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This content is taken from the Middlesex University Business School, Jindal Centre for Social Innovation + Entrepreneurship & Living in Minca's online course, Social Enterprise: Turning Ideas into Action. Join the course to learn more.

Putting your team together

Getting a social enterprise off the ground is a team endeavour. While individual founders may come up with innovative ideas, it takes a range of knowledge and skills—rarely possessed by a single person—to transform that vision into reality.

People who set up social enterprises sometimes fall victim to the “Founder Syndrome”: they are so attached to their vision that they fail to adapt and delegate, ultimately overextending themselves beyond their capacity to run the organisation successfully.

To avoid this pitfall, social enterprise founders should start thinking at an early stage about bringing co-founders and team members on board. While this may mean giving up some control over the enterprise, it also enables the social entrepreneur to draw on a wider range of connections, resources, and perspectives that ultimately strengthen the organisation.

The right skills

The exact positions and titles of the leadership team may vary based on the venture model, but Andy Horsnell of the management consultancy Aperio recommends that a social enterprise team include players with the following competencies:

  • Recent experience in a small business startup
  • Extensive knowledge of the customer base
  • Technical expertise

The last of these three competencies is especially important if your social enterprise idea relies on a digital platform. If you do not have a technical background yourself, recruiting a co-founder with this expertise is an absolute necessity but also a great challenge. To facilitate this hiring process, Christopher Steiner of FundersClub advises non-technical founders to acquire some technical expertise themselves, or have a trusted adviser with a technical background assist them in the hiring process.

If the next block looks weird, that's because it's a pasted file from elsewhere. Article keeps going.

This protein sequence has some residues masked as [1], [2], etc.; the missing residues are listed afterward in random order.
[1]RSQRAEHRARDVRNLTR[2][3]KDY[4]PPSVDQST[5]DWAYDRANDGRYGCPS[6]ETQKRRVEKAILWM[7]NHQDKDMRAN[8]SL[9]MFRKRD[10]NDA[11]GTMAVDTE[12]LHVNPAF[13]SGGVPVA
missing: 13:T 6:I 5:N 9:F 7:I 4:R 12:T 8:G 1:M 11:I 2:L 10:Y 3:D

The right fit

In addition to having the right mix of technical, business, and managerial skills, social enterprises team members also need to work well together. Schwab Foundation for Social Entrepreneurship found in a survey of social enterprises that three types of ‘fit’ are essential to consider when hiring the core team:

Social mission fit: Is the team member committed to the broader vision of the social enterprise?

Cultural fit: How well will the team member adapt to the work culture of the organisation?

Founder fit: How does the team member complement the founder’s skill set? Will their personalities enable effective collaboration?

In the comments below, reflect on a team you have been a part of in the past. What made this team particularly effective (or, perhaps, ineffective) at accomplishing its goals?

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This article is from the free online course:

Social Enterprise: Turning Ideas into Action

Middlesex University Business School

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